What are unlisted shares?
Unlisted shares are shares of private companies that have not yet offered their shares for sale in an initial public offering (IPO). In other words, the companies have not gone public. Like all other kinds of shares, they are also considered financial instruments.
There are different classes of shares, they include small-cap, blue chip, cyclical, growth, large-cap, value, tech, mid-cap, preferred, equity, income, etc. All these aforementioned shares are generally called listed shares because they trade on major exchanges such as the New York Stock Exchange (NYSE) and the National Association of Securities Dealers Automated Quotations (NASDAQ).
Shares that cannot be bought or sold on major exchanges are classified as unlisted shares. Usually, these shares are traded over the counter (OTC) and are therefore known as OTC shares. The price quotes for unlisted shares are gotten through the OTC Link LCC (formerly known as pink sheets) or the OTC bulletin board (OTCBB) which are facilities of OTC Markets Group Inc and the Financial Industry Regulatory Authority (FINRA) respectively.
Unlisted shares are mostly traded from broker to broker but some are traded on the gray market via gray sheets. Gray markets are platforms that trade unlisted shares which have failed to meet the requirements needed for them to be listed on either OTC Link LCC or OTCBB. They also trade unlisted shares of companies whose products might be considered illegal in the United States.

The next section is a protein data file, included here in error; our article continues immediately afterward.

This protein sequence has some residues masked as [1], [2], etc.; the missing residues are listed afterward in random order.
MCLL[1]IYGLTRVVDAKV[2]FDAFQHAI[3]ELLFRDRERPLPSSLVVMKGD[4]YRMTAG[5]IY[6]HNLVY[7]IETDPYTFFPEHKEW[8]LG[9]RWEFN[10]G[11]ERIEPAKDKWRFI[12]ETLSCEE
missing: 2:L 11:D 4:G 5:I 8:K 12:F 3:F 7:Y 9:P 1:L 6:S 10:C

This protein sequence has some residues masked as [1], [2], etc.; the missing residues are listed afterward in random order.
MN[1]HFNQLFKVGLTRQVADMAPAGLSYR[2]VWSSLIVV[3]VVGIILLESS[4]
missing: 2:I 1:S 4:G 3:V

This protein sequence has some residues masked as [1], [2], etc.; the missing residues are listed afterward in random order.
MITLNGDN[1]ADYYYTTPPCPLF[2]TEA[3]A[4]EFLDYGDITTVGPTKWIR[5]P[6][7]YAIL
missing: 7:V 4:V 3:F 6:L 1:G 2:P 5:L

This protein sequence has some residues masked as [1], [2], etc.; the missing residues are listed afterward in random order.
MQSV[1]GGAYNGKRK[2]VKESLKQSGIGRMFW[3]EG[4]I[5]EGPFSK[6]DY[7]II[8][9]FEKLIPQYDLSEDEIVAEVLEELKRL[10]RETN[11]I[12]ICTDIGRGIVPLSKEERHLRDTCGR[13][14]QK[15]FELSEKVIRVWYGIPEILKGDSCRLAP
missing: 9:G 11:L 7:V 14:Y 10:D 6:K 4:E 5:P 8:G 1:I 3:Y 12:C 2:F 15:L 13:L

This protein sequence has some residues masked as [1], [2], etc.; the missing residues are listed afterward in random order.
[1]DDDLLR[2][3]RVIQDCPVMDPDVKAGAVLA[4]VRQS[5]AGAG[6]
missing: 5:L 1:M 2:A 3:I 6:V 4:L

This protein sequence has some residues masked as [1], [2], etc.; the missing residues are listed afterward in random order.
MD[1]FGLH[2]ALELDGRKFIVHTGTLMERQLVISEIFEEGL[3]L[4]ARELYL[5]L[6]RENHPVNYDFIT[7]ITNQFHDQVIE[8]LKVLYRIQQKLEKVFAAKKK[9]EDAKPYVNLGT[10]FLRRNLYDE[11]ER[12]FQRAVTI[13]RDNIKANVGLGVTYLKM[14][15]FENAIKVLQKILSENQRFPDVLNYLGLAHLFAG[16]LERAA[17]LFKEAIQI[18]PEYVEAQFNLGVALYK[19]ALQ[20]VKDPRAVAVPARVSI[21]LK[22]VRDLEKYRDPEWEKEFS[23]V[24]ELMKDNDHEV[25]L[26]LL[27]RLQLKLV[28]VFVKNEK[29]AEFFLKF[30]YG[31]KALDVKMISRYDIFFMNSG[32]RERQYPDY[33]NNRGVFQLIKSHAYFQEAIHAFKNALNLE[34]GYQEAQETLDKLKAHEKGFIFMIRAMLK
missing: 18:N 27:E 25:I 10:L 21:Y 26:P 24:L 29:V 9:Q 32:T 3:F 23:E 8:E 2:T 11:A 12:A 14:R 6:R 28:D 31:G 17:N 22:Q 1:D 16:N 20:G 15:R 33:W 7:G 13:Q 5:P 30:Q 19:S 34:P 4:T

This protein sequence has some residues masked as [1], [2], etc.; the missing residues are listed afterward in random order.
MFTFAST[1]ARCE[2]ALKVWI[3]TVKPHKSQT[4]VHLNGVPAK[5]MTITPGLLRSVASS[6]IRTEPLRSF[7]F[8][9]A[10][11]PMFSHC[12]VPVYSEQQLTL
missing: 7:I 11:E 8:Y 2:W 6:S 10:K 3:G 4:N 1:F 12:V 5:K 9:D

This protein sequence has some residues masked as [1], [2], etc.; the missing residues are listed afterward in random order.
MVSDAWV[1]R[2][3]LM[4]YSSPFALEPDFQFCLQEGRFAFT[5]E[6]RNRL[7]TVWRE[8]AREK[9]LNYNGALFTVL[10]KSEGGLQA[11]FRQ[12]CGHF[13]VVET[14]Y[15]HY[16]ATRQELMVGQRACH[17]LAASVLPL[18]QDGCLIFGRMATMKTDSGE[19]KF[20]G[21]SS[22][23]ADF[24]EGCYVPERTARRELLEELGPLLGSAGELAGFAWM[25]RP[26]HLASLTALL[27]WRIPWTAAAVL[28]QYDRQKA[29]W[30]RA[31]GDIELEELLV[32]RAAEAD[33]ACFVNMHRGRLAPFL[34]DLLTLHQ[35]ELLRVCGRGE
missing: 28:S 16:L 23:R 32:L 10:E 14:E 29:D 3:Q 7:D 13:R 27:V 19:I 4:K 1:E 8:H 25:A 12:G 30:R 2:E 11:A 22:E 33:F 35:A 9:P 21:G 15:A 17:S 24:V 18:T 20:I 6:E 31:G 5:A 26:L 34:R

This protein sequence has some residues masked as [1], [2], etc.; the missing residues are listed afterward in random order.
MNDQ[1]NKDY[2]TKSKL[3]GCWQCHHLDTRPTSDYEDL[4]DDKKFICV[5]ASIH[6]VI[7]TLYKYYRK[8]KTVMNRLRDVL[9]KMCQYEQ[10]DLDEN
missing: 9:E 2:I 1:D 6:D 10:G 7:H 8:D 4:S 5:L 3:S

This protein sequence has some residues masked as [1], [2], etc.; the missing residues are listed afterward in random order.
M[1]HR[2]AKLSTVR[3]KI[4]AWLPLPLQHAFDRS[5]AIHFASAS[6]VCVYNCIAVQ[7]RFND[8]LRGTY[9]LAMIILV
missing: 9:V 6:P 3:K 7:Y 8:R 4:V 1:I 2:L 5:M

Although unlisted shares are mostly offered by startup companies who are too young to meet the requirements needed in order to be listed on any of the major exchanges, some well-established companies that are privately owned and do not wish to go public also offer unlisted shares.
Where to buy unlisted shares
- Share promoters
Investors seeking to purchase unlisted shares can do so through any of the above-listed means which we shall briefly discuss below.
Buying from companies
Some companies seeking investors could offer the investors unlisted shares in exchange for the capital they will invest into their business. Alternatively, investors could approach companies they wish to invest in and offer them funds in exchange for shares in the company.
Buying from share promoters
Share promoters are individuals who help companies to get investors who are willing to invest in their business by buying their shares. Unlisted shares can be easily purchased from these promoters as far as the investors have the required funds to make the purchase.
Buying from brokerages
There are brokerages that are known to offer unlisted shares as part of the investment options they offer to investors. This is another means of obtaining unlisted shares.